I have a lot of respect for teachers — what educated person doesn’t? — but I think the strike in Chicago is doing nothing except harming the public image of teachers and public employee unions.
Years ago, people used to compare what a professional baseball player was being paid to the average salary of teacher, and then ask, rhetorically, what the huge difference said about our society and its values. Since those days, there has been a concerted effort to increase salaries, and teachers have been successful in bargaining for all kinds of benefits and rights, arguing that they are doing so “for the sake of the children.” Eventually, people started to wonder whether teacher demands weren’t really more about benefiting teachers rather than benefiting students.
Richard worked in the Chicago Public School system as a tutor; I’d be interested in his thoughts on this issue. In the meantime, I would guess that the strike is unlikely to find a very receptive audience anywhere. Chicago teachers already make more than most people do. How many people are going to be sympathetic when the strike is primarily about how those teachers are evaluated and their job security — and the strikes leaves the kids teachers profess to speak for in the without schools to attend?
Wisconsin — home to the Green Bay Packers and their cheesehead fans, different varieties of beer, and countless solid Midwestern burghers of Germanic lineage — has a long and storied tradition of political ferment and dissent. With the bizarre happenings in Madison over the past month or so, Wisconsin is living up to its rich political and cultural reputation.
Three weeks ago, Wisconsin Senate Democrats fled the state, hoping that last-ditch tactic would prevent a quorum and therefore a vote on a bill to change collective bargaining rules for government employees. They believed their procedural “Hail Mary” — coupled with constant protests by teacher and public employee unions and union supporters in the Wisconsin state capitol — would exert pressure on Governor Scott Walker and Republicans who supported the bill. The Republicans held firm, however, and the parties were at an impasse.
In the linked article, the leader of Wisconsin Senate Democrats accuses Republicans of showing “disrespect for the people of Wisconsin” and conspiring to “take government away from the people.” We’ll have to see whether that spin has any resonance with Wisconsin voters — but it is hard to see how Republicans who stayed on the job in the face of public protest, waited for weeks for petulant Democrats to return to the governmental process, and then enacted legislation in a public forum in the Democrats’ absence, showed more “disrespect for the people of Wisconsin” than the Democrats who tried to take their ball and go home.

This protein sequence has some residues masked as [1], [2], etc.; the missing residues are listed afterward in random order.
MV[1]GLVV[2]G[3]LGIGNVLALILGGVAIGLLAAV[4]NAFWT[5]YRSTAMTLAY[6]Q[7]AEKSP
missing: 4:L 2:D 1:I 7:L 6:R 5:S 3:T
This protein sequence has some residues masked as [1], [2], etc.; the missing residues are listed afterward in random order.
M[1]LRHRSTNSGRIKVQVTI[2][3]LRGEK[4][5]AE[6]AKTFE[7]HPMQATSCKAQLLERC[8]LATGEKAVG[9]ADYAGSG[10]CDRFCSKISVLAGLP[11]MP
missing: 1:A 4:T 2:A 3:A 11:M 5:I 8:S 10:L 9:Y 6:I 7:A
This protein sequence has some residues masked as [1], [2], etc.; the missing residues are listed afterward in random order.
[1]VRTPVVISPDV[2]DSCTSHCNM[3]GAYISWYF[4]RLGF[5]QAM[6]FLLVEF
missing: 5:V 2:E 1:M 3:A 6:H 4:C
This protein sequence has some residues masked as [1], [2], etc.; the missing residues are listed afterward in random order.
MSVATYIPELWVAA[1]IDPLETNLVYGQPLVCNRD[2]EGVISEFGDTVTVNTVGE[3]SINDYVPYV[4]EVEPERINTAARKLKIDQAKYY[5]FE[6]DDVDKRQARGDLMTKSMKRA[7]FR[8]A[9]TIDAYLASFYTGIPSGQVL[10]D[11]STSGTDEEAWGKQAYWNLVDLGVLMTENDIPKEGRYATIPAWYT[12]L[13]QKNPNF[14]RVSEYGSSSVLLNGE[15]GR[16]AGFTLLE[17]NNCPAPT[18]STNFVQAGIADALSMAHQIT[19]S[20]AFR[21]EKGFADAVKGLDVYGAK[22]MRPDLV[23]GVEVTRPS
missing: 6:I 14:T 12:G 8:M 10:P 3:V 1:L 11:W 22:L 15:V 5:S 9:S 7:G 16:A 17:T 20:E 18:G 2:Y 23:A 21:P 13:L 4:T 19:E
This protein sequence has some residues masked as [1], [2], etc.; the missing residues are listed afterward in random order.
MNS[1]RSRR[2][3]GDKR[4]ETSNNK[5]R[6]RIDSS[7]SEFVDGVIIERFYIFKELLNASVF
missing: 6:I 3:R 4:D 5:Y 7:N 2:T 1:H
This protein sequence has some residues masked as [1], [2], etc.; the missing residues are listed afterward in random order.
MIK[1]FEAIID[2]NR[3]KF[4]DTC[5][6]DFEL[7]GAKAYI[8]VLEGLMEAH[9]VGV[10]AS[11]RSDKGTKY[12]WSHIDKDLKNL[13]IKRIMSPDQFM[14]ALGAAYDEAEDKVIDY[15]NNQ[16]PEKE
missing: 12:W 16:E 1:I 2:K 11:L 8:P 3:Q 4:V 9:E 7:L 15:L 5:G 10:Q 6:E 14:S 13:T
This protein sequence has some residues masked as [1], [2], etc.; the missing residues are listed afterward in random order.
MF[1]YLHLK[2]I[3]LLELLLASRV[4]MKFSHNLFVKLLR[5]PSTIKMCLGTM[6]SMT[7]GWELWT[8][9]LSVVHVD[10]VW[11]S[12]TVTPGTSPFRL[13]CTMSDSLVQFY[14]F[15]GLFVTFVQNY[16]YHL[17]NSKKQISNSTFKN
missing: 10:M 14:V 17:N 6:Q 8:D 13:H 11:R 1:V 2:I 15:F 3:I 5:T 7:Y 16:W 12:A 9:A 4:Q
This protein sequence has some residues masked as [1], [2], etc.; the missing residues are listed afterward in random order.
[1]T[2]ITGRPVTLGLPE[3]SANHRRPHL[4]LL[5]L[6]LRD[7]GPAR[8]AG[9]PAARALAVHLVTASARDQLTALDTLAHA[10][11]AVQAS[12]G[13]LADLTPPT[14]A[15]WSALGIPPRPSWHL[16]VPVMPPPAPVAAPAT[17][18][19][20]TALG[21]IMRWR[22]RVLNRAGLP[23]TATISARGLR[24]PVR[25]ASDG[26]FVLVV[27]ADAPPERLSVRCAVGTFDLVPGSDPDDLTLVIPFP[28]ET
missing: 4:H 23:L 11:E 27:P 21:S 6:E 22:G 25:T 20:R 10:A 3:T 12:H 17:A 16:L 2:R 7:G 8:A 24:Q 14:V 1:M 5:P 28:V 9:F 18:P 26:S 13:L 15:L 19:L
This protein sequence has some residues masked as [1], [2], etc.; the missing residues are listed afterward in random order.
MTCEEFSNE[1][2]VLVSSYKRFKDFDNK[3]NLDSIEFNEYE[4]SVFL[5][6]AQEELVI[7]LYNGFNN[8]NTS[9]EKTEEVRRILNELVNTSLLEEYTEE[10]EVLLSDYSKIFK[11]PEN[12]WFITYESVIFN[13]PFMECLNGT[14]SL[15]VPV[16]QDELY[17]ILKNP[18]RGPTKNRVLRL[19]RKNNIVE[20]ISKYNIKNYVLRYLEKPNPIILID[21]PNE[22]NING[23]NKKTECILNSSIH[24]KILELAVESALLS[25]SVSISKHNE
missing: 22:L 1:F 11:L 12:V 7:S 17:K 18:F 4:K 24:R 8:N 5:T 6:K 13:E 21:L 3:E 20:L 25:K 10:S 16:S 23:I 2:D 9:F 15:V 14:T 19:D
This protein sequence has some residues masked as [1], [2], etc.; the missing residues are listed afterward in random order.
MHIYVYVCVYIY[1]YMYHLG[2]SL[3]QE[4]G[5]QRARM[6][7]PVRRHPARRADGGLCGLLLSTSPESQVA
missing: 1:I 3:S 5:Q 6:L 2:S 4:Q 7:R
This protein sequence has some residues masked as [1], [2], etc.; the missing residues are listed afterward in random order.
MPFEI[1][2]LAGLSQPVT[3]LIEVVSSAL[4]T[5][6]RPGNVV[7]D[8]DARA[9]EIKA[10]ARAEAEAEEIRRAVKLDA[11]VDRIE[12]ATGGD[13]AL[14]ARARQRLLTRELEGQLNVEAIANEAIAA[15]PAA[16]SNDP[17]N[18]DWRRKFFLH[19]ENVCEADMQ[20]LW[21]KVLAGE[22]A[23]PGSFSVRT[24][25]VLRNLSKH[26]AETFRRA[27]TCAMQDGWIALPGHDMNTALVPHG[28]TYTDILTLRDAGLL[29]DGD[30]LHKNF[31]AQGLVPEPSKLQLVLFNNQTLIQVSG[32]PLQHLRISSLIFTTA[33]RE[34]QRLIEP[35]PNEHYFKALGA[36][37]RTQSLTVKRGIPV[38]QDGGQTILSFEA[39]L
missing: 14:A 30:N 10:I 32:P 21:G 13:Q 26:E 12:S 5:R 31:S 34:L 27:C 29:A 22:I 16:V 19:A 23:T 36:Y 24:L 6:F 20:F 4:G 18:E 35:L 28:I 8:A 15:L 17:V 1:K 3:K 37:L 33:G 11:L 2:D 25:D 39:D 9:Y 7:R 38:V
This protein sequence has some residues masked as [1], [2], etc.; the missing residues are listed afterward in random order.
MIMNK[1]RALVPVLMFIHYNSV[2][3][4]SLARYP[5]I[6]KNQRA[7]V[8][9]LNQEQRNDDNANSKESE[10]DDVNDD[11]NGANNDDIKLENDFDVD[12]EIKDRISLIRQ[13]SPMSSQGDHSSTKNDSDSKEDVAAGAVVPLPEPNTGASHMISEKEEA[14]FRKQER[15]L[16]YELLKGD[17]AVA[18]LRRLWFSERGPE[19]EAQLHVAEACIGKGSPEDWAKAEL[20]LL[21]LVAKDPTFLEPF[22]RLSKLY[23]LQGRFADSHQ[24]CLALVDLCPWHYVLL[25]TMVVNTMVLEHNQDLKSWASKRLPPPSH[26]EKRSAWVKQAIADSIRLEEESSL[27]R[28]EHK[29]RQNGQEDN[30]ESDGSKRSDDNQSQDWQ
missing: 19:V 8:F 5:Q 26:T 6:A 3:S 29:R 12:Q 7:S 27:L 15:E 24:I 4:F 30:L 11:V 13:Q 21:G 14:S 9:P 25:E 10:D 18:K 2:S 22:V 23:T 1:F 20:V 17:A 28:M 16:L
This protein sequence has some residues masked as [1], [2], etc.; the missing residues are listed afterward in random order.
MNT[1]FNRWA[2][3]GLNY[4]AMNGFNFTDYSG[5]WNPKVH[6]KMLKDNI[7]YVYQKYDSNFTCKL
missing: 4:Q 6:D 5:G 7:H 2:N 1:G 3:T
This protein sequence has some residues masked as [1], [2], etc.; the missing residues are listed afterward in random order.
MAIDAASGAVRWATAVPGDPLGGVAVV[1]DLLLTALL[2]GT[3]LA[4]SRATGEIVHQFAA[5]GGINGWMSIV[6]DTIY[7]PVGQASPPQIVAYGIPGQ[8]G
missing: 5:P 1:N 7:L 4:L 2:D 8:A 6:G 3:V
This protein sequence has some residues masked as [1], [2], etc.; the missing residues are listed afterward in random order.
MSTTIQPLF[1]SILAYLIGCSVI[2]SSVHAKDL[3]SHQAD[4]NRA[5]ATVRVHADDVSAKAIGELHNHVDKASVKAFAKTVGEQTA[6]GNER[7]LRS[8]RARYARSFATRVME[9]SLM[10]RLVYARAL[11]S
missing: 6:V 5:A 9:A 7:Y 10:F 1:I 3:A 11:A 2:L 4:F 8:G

We are learning a lot about a changing America, and a changing political landscape, from watching the ongoing story in Wisconsin about legislation that would affect collective bargaining rules for public employees. The story began with public employee unions flexing their muscle. They prevailed upon their members — many of whom apparently called in “sick” — to flood the state capitol in protest. They also prevailed upon Democratic state senators to flee the state and bring the legislative process to a halt due to lack of a quorum.
It is not surprising that teachers and public employees would turn out to protest; their pay and benefits will be directly affected by the outcome. What I think is extraordinary, however, is that thousands of citizens whose interests are not directly affected were motivated to spend a Saturday outside, advocating in support of the budget-cutting efforts of Wisconsin’s governor. It says a lot about the deep level of alarm about out-of-control spending that thousands of people would spend their precious weekend hours at a counter-protest. Wisconsin’s governor, and his Republican allies in the state legislature, must have been encouraged by the strong show of support — which probably is the tip of a much larger iceberg.
It also says something that thousands of people could turn out to support competing sides of a hotly debated issue without violence. The teachers, public employees, and citizens who went to the state capitol to exercise their rights to free speech and assembly look a lot more adult than the Wisconsin Democratic Senators who turned tail and ran out of state rather than participate in the political process as they were elected to do.
We all hear a lot about the enormous sums spent by outside groups on the 2010 elections. Most of the complaints aired in the media have been about the U.S. Chamber of Commerce and the conservative issue advocacy groups that are supporting Republican candidates. I therefore was surprised to learn that the biggest spender in this election, other than the two political parties themselves, is the American Federation of State, County, and Municipal Employees (“AFSCME”), a union that represents governmental employees.